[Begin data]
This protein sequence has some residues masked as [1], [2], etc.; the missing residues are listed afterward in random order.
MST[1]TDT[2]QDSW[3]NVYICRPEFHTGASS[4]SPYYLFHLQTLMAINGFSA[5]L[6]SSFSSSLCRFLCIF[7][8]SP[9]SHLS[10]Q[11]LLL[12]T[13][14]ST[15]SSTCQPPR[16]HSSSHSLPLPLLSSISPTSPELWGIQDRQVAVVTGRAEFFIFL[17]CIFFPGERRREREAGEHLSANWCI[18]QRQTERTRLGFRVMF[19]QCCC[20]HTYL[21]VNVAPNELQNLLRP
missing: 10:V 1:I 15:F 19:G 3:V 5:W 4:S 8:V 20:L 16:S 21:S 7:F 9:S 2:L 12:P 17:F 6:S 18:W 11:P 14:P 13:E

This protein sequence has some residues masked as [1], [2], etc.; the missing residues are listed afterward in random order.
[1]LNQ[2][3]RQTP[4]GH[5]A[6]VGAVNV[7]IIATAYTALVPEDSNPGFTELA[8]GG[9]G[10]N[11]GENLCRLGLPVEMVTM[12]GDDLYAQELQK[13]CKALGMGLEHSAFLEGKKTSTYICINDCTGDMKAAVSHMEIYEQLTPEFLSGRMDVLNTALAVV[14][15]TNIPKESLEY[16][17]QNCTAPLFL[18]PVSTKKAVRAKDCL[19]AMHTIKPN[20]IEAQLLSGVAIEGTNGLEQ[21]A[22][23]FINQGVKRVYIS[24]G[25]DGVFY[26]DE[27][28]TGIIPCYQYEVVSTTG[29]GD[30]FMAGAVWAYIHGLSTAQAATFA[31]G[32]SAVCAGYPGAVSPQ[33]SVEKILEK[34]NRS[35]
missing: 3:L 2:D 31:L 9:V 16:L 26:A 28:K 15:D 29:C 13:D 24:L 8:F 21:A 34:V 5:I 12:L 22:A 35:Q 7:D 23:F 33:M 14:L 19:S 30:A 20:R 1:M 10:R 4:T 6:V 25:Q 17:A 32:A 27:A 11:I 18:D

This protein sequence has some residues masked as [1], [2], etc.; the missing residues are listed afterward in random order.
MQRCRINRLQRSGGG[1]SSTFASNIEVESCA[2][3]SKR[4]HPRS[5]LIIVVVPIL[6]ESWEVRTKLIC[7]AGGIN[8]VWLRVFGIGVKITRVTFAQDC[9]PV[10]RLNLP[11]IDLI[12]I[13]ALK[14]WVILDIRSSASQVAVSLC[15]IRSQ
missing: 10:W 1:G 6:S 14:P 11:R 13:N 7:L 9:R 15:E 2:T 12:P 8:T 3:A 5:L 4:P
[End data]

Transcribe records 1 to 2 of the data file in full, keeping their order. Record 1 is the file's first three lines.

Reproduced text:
This protein sequence has some residues masked as [1], [2], etc.; the missing residues are listed afterward in random order.
MST[1]TDT[2]QDSW[3]NVYICRPEFHTGASS[4]SPYYLFHLQTLMAINGFSA[5]L[6]SSFSSSLCRFLCIF[7][8]SP[9]SHLS[10]Q[11]LLL[12]T[13][14]ST[15]SSTCQPPR[16]HSSSHSLPLPLLSSISPTSPELWGIQDRQVAVVTGRAEFFIFL[17]CIFFPGERRREREAGEHLSANWCI[18]QRQTERTRLGFRVMF[19]QCCC[20]HTYL[21]VNVAPNELQNLLRP
missing: 10:V 1:I 15:F 19:G 3:V 5:W 4:S 8:V 20:L 16:S 21:S 7:F 9:S 2:L 12:P 17:F 6:S 18:W 11:P 14:P 13:E

This protein sequence has some residues masked as [1], [2], etc.; the missing residues are listed afterward in random order.
[1]LNQ[2][3]RQTP[4]GH[5]A[6]VGAVNV[7]IIATAYTALVPEDSNPGFTELA[8]GG[9]G[10]N[11]GENLCRLGLPVEMVTM[12]GDDLYAQELQK[13]CKALGMGLEHSAFLEGKKTSTYICINDCTGDMKAAVSHMEIYEQLTPEFLSGRMDVLNTALAVV[14][15]TNIPKESLEY[16][17]QNCTAPLFL[18]PVSTKKAVRAKDCL[19]AMHTIKPN[20]IEAQLLSGVAIEGTNGLEQ[21]A[22][23]FINQGVKRVYIS[24]G[25]DGVFY[26]DE[27][28]TGIIPCYQYEVVSTTG[29]GD[30]FMAGAVWAYIHGLSTAQAATFA[31]G[32]SAVCAGYPGAVSPQ[33]SVEKILEK[34]NRS[35]
missing: 3:L 2:D 31:L 9:V 16:L 26:A 28:K 15:D 29:C 13:D 24:L 8:F 21:A 34:V 5:I 12:L 22:A 35:Q 7:D 23:F 33:M 14:L 19:S 30:A 20:R 1:M 10:R 4:T 6:V 25:Q 17:A 32:A 27:A 11:I 18:D